Process Dynamics and Control

This course focuses on a complete start to finish process of physics-based modeling, data driven methods, and controller design. Although some knowledge of computer programming is required, students are led through several introductory topics that develop an understanding of numerical methods in process control.

This course focuses on methods that are used in practice for simple or complex systems. It is divided into three main parts including (1) data driven modeling and controller development, (2) physics-based modeling and controller development, and (3) advanced controls with optimization. Example problems are provided throughout in the Python programming language.

Professor

 John D. Hedengren
 Office: 330L EB, 801-422-2590
 john.hedengren [at] byu.edu
 Office hours: Stop by anytime office is open, 330L EB
 Connect on LinkedIn

John Hedengren leads the BYU PRISM group with interests in combining data science, optimization, and automation with current projects in hybrid nuclear energy system design and unmanned aerial vehicle photogrammetry. He earned a doctoral degree at the University of Texas at Austin and worked 5 years with ExxonMobil Chemical prior to joining BYU in 2011.

Teaching Assistants

The office hours for the teaching assistants are held in CB Stepdown Lounge.

 Connor Last
 lastconnor123 [at] gmail.com
 M/W/F 9-10 AM (in class)
 M/T/W 4-5 PM
 Arduino lab developments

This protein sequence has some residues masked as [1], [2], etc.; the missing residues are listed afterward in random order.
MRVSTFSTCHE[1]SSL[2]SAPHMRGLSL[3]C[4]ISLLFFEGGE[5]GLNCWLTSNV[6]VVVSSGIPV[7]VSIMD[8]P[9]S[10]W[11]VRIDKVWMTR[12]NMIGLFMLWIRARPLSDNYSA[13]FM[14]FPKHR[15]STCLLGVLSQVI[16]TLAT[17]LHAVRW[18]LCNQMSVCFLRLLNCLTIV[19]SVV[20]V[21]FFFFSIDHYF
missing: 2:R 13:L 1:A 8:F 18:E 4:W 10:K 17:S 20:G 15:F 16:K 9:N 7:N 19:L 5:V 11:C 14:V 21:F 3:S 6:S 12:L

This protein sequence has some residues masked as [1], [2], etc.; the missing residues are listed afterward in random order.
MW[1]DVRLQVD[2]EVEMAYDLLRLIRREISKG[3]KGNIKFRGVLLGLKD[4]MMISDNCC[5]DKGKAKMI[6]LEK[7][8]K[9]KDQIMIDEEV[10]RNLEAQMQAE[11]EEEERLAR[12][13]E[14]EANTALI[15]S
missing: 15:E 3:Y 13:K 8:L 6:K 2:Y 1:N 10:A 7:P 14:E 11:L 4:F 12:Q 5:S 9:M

Homework support & grading
 Recitation session before exams

 Jansen Berryhill
 jansenberryhill [at] gmail.com
 M/W/F 9-10 AM (in class)
 Th 10-11 AM
 F  1-3 PM
 MathWorks Live Scripts
 Homework support & grading
 Recitation session before exams

Course Objectives

It is the intent of this course to help the student to:

  1. Understand and be able to describe quantitatively the dynamic behavior of process systems.
  2. Learn the fundamental principles of classical control theory, including different types of controllers and control strategies.
  3. Develop the ability to describe quantitatively the behavior of simple control systems and to design control systems.
  4. Develop the ability to use computer software to help describe and design control systems.
  5. Learn how to tune a control loop and to apply this knowledge in the laboratory.
  6. Gain a brief exposure to advanced control strategies.

Additional Resources

Install Python

A first assignment for this course is to install Python. Recent versions are compatible with posted code examples including versions of Python 2.7 or Python 3+. Popular distributions are Anaconda, PyCharm, and Python.org.